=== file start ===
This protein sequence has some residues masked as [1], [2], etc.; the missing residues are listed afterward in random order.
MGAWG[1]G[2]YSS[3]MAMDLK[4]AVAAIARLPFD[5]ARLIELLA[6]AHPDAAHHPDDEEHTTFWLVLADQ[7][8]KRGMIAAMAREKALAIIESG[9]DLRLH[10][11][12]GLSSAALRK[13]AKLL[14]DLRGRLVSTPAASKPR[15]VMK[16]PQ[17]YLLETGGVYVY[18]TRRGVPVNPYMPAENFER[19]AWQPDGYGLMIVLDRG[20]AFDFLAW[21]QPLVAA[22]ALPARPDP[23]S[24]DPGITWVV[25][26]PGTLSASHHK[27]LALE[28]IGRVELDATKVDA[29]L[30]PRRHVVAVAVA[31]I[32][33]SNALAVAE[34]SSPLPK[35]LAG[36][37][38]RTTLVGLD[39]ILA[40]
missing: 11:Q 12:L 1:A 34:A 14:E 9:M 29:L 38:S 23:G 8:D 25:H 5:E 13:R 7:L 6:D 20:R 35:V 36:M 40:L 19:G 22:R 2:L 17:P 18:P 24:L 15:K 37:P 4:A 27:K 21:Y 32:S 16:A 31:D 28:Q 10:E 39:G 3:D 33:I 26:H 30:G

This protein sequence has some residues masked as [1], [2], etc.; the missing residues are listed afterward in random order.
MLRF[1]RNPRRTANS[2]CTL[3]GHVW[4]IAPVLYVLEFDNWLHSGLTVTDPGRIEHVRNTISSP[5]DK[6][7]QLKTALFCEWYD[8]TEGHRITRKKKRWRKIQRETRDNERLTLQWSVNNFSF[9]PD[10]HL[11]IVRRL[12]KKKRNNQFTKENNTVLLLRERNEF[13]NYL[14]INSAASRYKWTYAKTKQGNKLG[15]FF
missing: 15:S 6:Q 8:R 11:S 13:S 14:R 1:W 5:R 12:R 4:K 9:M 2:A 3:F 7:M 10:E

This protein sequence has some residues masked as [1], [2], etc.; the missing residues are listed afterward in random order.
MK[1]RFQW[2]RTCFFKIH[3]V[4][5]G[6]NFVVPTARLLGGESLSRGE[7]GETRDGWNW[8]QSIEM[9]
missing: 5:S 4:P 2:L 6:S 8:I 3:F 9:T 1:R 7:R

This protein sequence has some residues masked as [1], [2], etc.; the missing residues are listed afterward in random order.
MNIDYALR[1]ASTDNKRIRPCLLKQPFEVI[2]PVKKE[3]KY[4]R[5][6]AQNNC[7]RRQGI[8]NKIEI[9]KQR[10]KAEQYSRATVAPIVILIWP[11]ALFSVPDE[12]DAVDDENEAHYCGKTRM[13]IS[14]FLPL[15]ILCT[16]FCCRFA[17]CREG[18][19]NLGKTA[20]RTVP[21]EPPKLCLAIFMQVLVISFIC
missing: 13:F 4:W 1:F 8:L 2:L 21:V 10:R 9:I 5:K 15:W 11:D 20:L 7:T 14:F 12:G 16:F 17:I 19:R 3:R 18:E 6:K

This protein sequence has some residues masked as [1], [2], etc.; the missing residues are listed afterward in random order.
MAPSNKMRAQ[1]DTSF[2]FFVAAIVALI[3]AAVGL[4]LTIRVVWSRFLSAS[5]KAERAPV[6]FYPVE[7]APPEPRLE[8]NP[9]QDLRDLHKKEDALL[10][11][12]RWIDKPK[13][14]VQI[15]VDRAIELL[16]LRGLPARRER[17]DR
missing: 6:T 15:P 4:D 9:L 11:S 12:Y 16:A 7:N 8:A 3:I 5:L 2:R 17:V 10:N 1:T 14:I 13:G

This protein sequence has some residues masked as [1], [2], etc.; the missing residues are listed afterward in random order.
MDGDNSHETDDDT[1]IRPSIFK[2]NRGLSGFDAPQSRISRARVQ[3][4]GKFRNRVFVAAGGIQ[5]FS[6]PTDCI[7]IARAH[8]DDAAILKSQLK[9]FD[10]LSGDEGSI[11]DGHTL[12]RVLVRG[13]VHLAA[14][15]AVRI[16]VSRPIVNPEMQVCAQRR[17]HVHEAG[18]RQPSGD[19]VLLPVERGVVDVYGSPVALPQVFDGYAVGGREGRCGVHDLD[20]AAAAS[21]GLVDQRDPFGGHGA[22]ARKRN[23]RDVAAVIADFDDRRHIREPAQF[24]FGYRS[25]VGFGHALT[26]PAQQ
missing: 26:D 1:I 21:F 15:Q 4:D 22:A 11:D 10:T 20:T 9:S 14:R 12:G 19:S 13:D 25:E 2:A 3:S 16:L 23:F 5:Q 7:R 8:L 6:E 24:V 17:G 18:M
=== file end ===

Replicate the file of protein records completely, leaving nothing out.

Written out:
This protein sequence has some residues masked as [1], [2], etc.; the missing residues are listed afterward in random order.
MGAWG[1]G[2]YSS[3]MAMDLK[4]AVAAIARLPFD[5]ARLIELLA[6]AHPDAAHHPDDEEHTTFWLVLADQ[7][8]KRGMIAAMAREKALAIIESG[9]DLRLH[10][11][12]GLSSAALRK[13]AKLL[14]DLRGRLVSTPAASKPR[15]VMK[16]PQ[17]YLLETGGVYVY[18]TRRGVPVNPYMPAENFER[19]AWQPDGYGLMIVLDRG[20]AFDFLAW[21]QPLVAA[22]ALPARPDP[23]S[24]DPGITWVV[25][26]PGTLSASHHK[27]LALE[28]IGRVELDATKVDA[29]L[30]PRRHVVAVAVA[31]I[32][33]SNALAVAE[34]SSPLPK[35]LAG[36][37][38]RTTLVGLD[39]ILA[40]
missing: 11:Q 12:L 1:A 34:A 14:E 9:M 29:L 38:S 23:G 8:D 25:H 5:E 13:R 7:L 6:D 20:R 35:V 36:M 40:L 19:G 22:R 2:L 17:P 18:P 24:L 15:K 37:P 4:A 27:K 21:Y 32:S 16:A 31:D 28:Q 10:E 39:G 3:D 33:I 26:H 30:G

This protein sequence has some residues masked as [1], [2], etc.; the missing residues are listed afterward in random order.
MLRF[1]RNPRRTANS[2]CTL[3]GHVW[4]IAPVLYVLEFDNWLHSGLTVTDPGRIEHVRNTISSP[5]DK[6][7]QLKTALFCEWYD[8]TEGHRITRKKKRWRKIQRETRDNERLTLQWSVNNFSF[9]PD[10]HL[11]IVRRL[12]KKKRNNQFTKENNTVLLLRERNEF[13]NYL[14]INSAASRYKWTYAKTKQGNKLG[15]FF
missing: 15:S 6:Q 8:R 11:S 13:S 14:R 1:W 5:R 12:R 4:K 9:M 2:A 3:F 7:M 10:E

This protein sequence has some residues masked as [1], [2], etc.; the missing residues are listed afterward in random order.
MK[1]RFQW[2]RTCFFKIH[3]V[4][5]G[6]NFVVPTARLLGGESLSRGE[7]GETRDGWNW[8]QSIEM[9]
missing: 5:S 4:P 2:L 6:S 8:I 3:F 9:T 1:R 7:R

This protein sequence has some residues masked as [1], [2], etc.; the missing residues are listed afterward in random order.
MNIDYALR[1]ASTDNKRIRPCLLKQPFEVI[2]PVKKE[3]KY[4]R[5][6]AQNNC[7]RRQGI[8]NKIEI[9]KQR[10]KAEQYSRATVAPIVILIWP[11]ALFSVPDE[12]DAVDDENEAHYCGKTRM[13]IS[14]FLPL[15]ILCT[16]FCCRFA[17]CREG[18][19]NLGKTA[20]RTVP[21]EPPKLCLAIFMQVLVISFIC
missing: 13:F 4:W 1:F 8:L 2:L 21:V 10:R 9:I 5:K 15:W 11:D 20:L 7:T 14:F 12:G 16:F 17:I 19:R 3:R 18:E 6:K

This protein sequence has some residues masked as [1], [2], etc.; the missing residues are listed afterward in random order.
MAPSNKMRAQ[1]DTSF[2]FFVAAIVALI[3]AAVGL[4]LTIRVVWSRFLSAS[5]KAERAPV[6]FYPVE[7]APPEPRLE[8]NP[9]QDLRDLHKKEDALL[10][11][12]RWIDKPK[13][14]VQI[15]VDRAIELL[16]LRGLPARRER[17]DR
missing: 6:T 15:P 4:D 9:L 11:S 12:Y 16:A 7:N 8:A 3:I 5:L 2:R 17:V 10:N 1:T 14:I 13:G

This protein sequence has some residues masked as [1], [2], etc.; the missing residues are listed afterward in random order.
MDGDNSHETDDDT[1]IRPSIFK[2]NRGLSGFDAPQSRISRARVQ[3][4]GKFRNRVFVAAGGIQ[5]FS[6]PTDCI[7]IARAH[8]DDAAILKSQLK[9]FD[10]LSGDEGSI[11]DGHTL[12]RVLVRG[13]VHLAA[14][15]AVRI[16]VSRPIVNPEMQVCAQRR[17]HVHEAG[18]RQPSGD[19]VLLPVERGVVDVYGSPVALPQVFDGYAVGGREGRCGVHDLD[20]AAAAS[21]GLVDQRDPFGGHGA[22]ARKRN[23]RDVAAVIADFDDRRHIREPAQF[24]FGYRS[25]VGFGHALT[26]PAQQ
missing: 26:D 1:I 21:F 15:Q 4:D 22:A 11:D 10:T 20:T 9:S 14:R 12:G 19:S 13:D 25:E 2:A 3:S 16:L 23:F 5:Q 7:R 8:L 6:E 24:V 17:G 18:M